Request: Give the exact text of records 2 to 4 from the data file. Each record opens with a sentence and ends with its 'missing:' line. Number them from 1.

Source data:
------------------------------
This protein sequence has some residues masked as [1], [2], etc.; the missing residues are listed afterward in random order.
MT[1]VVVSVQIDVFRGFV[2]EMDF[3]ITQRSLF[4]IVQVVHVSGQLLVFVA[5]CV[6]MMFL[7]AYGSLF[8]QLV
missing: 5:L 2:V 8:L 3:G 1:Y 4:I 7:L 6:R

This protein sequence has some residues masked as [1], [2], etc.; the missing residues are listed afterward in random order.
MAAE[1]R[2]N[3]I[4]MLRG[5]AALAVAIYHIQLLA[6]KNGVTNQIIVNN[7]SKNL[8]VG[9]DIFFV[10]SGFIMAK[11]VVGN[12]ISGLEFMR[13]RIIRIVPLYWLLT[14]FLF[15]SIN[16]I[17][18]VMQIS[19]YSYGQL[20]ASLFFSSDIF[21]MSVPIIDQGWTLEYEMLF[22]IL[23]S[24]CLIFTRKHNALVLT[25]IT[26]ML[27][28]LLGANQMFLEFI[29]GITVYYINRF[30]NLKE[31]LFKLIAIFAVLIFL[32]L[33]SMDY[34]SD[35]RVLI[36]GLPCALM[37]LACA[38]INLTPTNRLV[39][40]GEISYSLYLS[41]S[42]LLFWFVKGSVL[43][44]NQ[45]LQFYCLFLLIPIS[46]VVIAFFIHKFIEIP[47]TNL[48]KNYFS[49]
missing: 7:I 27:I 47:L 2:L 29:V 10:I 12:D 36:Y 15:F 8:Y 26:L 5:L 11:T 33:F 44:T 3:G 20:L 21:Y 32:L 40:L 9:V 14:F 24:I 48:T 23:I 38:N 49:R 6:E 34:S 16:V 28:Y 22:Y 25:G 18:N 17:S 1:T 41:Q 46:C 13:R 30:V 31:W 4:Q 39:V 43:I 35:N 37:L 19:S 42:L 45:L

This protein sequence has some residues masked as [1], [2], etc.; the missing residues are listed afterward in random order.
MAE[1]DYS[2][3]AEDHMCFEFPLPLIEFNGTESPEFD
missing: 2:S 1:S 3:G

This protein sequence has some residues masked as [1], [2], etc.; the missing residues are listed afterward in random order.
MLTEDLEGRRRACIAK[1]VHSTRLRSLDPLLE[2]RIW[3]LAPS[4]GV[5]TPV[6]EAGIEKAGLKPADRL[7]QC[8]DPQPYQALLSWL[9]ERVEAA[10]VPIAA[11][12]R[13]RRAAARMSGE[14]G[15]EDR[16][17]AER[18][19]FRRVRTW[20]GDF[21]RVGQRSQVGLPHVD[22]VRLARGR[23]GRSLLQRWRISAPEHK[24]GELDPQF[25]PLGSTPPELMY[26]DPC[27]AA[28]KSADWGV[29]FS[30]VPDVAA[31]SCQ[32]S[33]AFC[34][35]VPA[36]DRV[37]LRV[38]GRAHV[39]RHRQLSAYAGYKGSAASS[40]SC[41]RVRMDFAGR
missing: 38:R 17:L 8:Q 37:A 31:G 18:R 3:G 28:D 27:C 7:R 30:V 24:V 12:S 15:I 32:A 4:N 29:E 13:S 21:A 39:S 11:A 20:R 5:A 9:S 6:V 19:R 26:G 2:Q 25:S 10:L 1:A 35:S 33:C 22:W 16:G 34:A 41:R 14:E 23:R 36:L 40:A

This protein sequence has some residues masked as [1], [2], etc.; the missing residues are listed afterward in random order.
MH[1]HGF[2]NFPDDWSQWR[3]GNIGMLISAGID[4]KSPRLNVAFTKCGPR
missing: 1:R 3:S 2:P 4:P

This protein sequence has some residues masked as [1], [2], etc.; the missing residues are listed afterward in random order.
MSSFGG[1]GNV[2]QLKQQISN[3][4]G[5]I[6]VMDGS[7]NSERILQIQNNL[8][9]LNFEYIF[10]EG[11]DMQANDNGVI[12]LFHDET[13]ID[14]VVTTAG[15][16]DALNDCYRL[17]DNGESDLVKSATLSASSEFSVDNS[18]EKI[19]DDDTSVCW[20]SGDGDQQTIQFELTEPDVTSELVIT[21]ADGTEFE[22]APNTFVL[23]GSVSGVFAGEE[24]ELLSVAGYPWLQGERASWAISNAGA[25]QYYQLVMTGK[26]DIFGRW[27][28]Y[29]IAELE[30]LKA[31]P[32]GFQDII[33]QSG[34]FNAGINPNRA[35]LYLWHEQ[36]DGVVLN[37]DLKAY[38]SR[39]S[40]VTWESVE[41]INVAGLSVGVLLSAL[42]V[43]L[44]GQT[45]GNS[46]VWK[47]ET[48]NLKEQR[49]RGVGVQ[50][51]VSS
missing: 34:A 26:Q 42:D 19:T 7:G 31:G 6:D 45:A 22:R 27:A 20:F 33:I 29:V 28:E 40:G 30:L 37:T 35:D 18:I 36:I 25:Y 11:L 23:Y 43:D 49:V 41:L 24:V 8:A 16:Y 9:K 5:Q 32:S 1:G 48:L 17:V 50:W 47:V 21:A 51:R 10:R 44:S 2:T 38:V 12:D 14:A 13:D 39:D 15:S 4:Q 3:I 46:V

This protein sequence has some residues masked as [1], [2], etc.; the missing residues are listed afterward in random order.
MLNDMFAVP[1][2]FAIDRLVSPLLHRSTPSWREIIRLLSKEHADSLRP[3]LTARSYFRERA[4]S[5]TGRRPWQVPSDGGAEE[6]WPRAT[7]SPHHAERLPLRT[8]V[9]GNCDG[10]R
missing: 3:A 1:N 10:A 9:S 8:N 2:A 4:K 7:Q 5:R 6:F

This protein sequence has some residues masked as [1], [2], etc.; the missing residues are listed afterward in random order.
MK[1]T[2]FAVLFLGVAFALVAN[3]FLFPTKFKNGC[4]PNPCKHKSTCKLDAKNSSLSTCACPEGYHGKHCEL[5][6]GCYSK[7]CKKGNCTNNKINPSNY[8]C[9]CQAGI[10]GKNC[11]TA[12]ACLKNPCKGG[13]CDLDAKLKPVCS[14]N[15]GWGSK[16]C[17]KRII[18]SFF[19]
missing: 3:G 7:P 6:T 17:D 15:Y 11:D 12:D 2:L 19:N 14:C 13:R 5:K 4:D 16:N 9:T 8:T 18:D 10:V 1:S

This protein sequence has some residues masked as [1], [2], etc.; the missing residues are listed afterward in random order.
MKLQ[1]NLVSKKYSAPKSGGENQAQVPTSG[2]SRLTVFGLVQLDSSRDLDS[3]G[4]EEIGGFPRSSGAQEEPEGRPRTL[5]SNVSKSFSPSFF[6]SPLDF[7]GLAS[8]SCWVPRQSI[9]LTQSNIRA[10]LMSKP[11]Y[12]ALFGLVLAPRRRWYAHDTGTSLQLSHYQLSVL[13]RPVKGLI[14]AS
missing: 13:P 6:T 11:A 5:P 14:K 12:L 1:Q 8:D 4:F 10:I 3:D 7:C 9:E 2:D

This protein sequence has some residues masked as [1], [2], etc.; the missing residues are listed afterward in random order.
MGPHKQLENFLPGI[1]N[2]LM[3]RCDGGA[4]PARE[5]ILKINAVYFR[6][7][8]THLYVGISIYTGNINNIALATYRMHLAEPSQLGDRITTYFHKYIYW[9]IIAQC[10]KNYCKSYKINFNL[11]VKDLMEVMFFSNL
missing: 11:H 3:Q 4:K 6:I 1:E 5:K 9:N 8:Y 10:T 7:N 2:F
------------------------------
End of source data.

This protein sequence has some residues masked as [1], [2], etc.; the missing residues are listed afterward in random order.
MAAE[1]R[2]N[3]I[4]MLRG[5]AALAVAIYHIQLLA[6]KNGVTNQIIVNN[7]SKNL[8]VG[9]DIFFV[10]SGFIMAK[11]VVGN[12]ISGLEFMR[13]RIIRIVPLYWLLT[14]FLF[15]SIN[16]I[17][18]VMQIS[19]YSYGQL[20]ASLFFSSDIF[21]MSVPIIDQGWTLEYEMLF[22]IL[23]S[24]CLIFTRKHNALVLT[25]IT[26]ML[27][28]LLGANQMFLEFI[29]GITVYYINRF[30]NLKE[31]LFKLIAIFAVLIFL[32]L[33]SMDY[34]SD[35]RVLI[36]GLPCALM[37]LACA[38]INLTPTNRLV[39][40]GEISYSLYLS[41]S[42]LLFWFVKGSVL[43][44]NQ[45]LQFYCLFLLIPIS[46]VVIAFFIHKFIEIP[47]TNL[48]KNYFS[49]
missing: 7:I 27:I 47:L 2:L 29:V 10:I 12:D 36:Y 15:F 8:Y 26:L 5:L 11:T 33:F 44:T 3:G 20:L 21:Y 32:L 40:L 9:V 14:F 24:I 48:T 23:I 38:N 49:R 6:E 34:S 16:V 28:Y 22:Y 25:G 18:N 17:S 1:T 41:Q 46:C 13:R 30:V 31:W 4:Q 39:V 43:I 35:N 37:L 19:S 42:L 45:L

This protein sequence has some residues masked as [1], [2], etc.; the missing residues are listed afterward in random order.
MAE[1]DYS[2][3]AEDHMCFEFPLPLIEFNGTESPEFD
missing: 2:S 1:S 3:G

This protein sequence has some residues masked as [1], [2], etc.; the missing residues are listed afterward in random order.
MLTEDLEGRRRACIAK[1]VHSTRLRSLDPLLE[2]RIW[3]LAPS[4]GV[5]TPV[6]EAGIEKAGLKPADRL[7]QC[8]DPQPYQALLSWL[9]ERVEAA[10]VPIAA[11][12]R[13]RRAAARMSGE[14]G[15]EDR[16][17]AER[18][19]FRRVRTW[20]GDF[21]RVGQRSQVGLPHVD[22]VRLARGR[23]GRSLLQRWRISAPEHK[24]GELDPQF[25]PLGSTPPELMY[26]DPC[27]AA[28]KSADWGV[29]FS[30]VPDVAA[31]SCQ[32]S[33]AFC[34][35]VPA[36]DRV[37]LRV[38]GRAHV[39]RHRQLSAYAGYKGSAASS[40]SC[41]RVRMDFAGR
missing: 38:R 17:L 8:Q 37:A 31:G 18:R 3:G 28:D 27:C 7:R 30:V 24:V 12:S 15:I 32:A 4:N 29:E 13:S 21:A 39:S 11:A 20:R 5:A 9:S 6:V 19:R 26:G 2:Q 25:S 10:L 1:A 35:S 33:C 22:W 16:G 34:A 41:R 14:E 23:R 36:L 40:A